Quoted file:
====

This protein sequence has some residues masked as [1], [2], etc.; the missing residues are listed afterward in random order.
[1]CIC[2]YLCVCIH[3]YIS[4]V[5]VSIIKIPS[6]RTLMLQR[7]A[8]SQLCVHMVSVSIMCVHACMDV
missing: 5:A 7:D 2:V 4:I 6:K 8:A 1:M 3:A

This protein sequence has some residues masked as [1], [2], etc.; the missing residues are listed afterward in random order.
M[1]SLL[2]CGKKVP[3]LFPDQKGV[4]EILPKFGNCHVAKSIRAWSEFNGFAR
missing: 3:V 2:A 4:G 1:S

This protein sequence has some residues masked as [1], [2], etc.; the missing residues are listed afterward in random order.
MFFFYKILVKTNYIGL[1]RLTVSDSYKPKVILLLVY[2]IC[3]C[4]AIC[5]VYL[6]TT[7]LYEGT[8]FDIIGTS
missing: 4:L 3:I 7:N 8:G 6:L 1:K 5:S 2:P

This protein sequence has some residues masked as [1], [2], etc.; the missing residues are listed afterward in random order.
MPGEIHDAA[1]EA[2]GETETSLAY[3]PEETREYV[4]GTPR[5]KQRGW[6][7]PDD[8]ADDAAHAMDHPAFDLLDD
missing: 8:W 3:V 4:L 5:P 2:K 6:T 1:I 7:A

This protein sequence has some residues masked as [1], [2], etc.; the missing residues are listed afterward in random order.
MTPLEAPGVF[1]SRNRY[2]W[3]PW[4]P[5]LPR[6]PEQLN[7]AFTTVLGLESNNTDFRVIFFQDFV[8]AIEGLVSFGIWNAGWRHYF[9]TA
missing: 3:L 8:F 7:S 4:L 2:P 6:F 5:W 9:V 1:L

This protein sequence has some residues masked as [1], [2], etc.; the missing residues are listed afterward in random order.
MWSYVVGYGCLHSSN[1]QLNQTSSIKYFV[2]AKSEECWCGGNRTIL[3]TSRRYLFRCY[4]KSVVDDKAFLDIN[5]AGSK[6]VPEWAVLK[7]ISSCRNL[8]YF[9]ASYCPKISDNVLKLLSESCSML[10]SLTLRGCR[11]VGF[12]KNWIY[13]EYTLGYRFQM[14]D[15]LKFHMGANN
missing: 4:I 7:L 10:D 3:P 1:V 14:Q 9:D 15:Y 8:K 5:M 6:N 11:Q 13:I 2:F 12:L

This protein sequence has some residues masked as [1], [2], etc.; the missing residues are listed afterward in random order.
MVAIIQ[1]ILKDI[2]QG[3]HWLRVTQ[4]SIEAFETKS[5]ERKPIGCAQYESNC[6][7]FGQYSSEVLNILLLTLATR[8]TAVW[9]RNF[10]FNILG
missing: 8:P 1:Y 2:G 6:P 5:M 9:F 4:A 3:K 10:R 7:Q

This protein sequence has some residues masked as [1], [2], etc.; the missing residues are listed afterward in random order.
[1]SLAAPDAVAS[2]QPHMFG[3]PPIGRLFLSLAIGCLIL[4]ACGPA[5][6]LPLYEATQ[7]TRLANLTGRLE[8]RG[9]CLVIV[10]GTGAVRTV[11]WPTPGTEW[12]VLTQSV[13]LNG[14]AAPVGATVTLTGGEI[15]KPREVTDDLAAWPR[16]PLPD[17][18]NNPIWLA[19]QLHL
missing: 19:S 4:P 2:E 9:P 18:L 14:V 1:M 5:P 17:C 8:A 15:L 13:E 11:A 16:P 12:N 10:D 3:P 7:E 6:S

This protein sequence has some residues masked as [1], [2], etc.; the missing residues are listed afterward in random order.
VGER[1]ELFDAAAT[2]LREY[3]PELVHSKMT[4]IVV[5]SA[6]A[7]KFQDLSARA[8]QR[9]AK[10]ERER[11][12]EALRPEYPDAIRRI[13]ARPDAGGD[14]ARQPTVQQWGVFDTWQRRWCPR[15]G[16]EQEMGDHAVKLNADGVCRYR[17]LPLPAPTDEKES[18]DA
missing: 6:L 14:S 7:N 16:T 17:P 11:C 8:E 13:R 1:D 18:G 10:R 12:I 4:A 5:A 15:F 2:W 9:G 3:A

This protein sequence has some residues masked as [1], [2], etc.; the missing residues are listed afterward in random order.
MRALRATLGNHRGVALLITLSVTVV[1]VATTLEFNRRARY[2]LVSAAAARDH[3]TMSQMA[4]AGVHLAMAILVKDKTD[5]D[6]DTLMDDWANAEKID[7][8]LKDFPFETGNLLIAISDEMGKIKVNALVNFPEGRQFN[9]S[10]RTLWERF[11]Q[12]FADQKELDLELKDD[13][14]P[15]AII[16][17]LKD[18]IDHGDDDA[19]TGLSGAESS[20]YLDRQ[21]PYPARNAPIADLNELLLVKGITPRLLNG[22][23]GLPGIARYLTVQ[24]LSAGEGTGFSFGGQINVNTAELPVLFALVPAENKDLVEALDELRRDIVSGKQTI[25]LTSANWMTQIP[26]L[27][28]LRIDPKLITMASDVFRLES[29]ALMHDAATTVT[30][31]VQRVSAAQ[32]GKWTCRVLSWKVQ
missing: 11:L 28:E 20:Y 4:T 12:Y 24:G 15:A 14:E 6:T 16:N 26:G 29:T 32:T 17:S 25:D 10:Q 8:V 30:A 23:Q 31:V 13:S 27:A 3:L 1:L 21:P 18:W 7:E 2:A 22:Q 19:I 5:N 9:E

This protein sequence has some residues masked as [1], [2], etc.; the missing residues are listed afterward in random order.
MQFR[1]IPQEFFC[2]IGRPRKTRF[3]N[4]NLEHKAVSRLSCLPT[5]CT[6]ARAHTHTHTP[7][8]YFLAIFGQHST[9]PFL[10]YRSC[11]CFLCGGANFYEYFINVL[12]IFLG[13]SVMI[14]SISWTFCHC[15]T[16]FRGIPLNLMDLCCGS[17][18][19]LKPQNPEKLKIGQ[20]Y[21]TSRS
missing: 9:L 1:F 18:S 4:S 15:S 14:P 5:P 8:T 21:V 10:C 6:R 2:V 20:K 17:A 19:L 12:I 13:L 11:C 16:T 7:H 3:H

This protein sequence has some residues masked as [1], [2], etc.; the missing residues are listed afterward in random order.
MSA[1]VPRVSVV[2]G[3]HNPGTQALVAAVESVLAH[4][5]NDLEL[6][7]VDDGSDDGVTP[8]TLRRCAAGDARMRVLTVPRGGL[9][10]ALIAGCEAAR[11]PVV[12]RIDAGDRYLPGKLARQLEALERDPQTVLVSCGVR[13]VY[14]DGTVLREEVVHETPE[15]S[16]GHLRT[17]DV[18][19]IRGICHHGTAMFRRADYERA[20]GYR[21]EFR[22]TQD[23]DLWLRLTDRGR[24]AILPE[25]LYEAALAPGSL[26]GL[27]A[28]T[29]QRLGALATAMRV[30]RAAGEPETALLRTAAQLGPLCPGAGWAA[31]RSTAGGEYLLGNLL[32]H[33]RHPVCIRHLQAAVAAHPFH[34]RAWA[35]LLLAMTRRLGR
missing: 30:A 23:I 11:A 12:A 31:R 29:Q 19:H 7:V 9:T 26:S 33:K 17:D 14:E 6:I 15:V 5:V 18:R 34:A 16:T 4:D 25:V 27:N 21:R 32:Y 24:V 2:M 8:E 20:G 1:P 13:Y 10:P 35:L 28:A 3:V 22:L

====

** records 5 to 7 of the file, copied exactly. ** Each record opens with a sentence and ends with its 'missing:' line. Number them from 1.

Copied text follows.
This protein sequence has some residues masked as [1], [2], etc.; the missing residues are listed afterward in random order.
MTPLEAPGVF[1]SRNRY[2]W[3]PW[4]P[5]LPR[6]PEQLN[7]AFTTVLGLESNNTDFRVIFFQDFV[8]AIEGLVSFGIWNAGWRHYF[9]TA
missing: 3:L 8:F 7:S 4:L 2:P 6:F 5:W 9:V 1:L

This protein sequence has some residues masked as [1], [2], etc.; the missing residues are listed afterward in random order.
MWSYVVGYGCLHSSN[1]QLNQTSSIKYFV[2]AKSEECWCGGNRTIL[3]TSRRYLFRCY[4]KSVVDDKAFLDIN[5]AGSK[6]VPEWAVLK[7]ISSCRNL[8]YF[9]ASYCPKISDNVLKLLSESCSML[10]SLTLRGCR[11]VGF[12]KNWIY[13]EYTLGYRFQM[14]D[15]LKFHMGANN
missing: 4:I 7:L 10:D 3:P 1:V 14:Q 9:D 15:Y 8:K 5:M 6:N 11:Q 13:I 2:F 12:L

This protein sequence has some residues masked as [1], [2], etc.; the missing residues are listed afterward in random order.
MVAIIQ[1]ILKDI[2]QG[3]HWLRVTQ[4]SIEAFETKS[5]ERKPIGCAQYESNC[6][7]FGQYSSEVLNILLLTLATR[8]TAVW[9]RNF[10]FNILG
missing: 8:P 1:Y 2:G 6:P 5:M 9:F 4:A 3:K 10:R 7:Q